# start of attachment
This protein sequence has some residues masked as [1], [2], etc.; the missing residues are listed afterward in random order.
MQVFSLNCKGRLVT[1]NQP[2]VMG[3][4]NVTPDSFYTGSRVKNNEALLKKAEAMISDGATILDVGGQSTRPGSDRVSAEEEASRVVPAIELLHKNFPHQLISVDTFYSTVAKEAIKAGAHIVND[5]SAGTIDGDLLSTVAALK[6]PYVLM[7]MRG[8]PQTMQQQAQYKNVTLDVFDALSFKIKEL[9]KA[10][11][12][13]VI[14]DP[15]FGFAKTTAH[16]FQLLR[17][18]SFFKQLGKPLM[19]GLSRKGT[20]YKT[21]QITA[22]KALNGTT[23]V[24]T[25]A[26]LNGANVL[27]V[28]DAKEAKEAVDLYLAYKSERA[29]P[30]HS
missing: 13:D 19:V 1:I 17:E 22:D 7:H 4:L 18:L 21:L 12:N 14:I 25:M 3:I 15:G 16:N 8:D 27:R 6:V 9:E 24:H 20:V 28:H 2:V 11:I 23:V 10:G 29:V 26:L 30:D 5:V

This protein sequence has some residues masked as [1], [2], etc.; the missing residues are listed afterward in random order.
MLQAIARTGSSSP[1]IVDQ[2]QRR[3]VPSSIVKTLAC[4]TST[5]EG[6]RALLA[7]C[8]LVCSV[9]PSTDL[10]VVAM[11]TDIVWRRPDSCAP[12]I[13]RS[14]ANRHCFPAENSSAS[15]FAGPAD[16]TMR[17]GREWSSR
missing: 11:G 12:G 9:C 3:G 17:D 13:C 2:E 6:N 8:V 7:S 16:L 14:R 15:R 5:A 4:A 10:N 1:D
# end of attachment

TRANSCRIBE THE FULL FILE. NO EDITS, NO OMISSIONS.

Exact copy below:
This protein sequence has some residues masked as [1], [2], etc.; the missing residues are listed afterward in random order.
MQVFSLNCKGRLVT[1]NQP[2]VMG[3][4]NVTPDSFYTGSRVKNNEALLKKAEAMISDGATILDVGGQSTRPGSDRVSAEEEASRVVPAIELLHKNFPHQLISVDTFYSTVAKEAIKAGAHIVND[5]SAGTIDGDLLSTVAALK[6]PYVLM[7]MRG[8]PQTMQQQAQYKNVTLDVFDALSFKIKEL[9]KA[10][11][12][13]VI[14]DP[15]FGFAKTTAH[16]FQLLR[17][18]SFFKQLGKPLM[19]GLSRKGT[20]YKT[21]QITA[22]KALNGTT[23]V[24]T[25]A[26]LNGANVL[27]V[28]DAKEAKEAVDLYLAYKSERA[29]P[30]HS
missing: 13:D 19:V 1:I 17:E 22:D 7:H 4:L 18:L 21:L 12:N 14:I 25:M 3:I 15:G 16:N 8:D 27:R 6:V 9:E 24:H 20:V 28:H 2:V 11:I 23:V 10:G 29:V 26:L 30:D 5:V

This protein sequence has some residues masked as [1], [2], etc.; the missing residues are listed afterward in random order.
MLQAIARTGSSSP[1]IVDQ[2]QRR[3]VPSSIVKTLAC[4]TST[5]EG[6]RALLA[7]C[8]LVCSV[9]PSTDL[10]VVAM[11]TDIVWRRPDSCAP[12]I[13]RS[14]ANRHCFPAENSSAS[15]FAGPAD[16]TMR[17]GREWSSR
missing: 11:G 12:G 9:C 3:G 17:D 13:C 2:E 6:N 8:V 7:S 16:L 14:R 15:R 5:A 4:A 10:N 1:D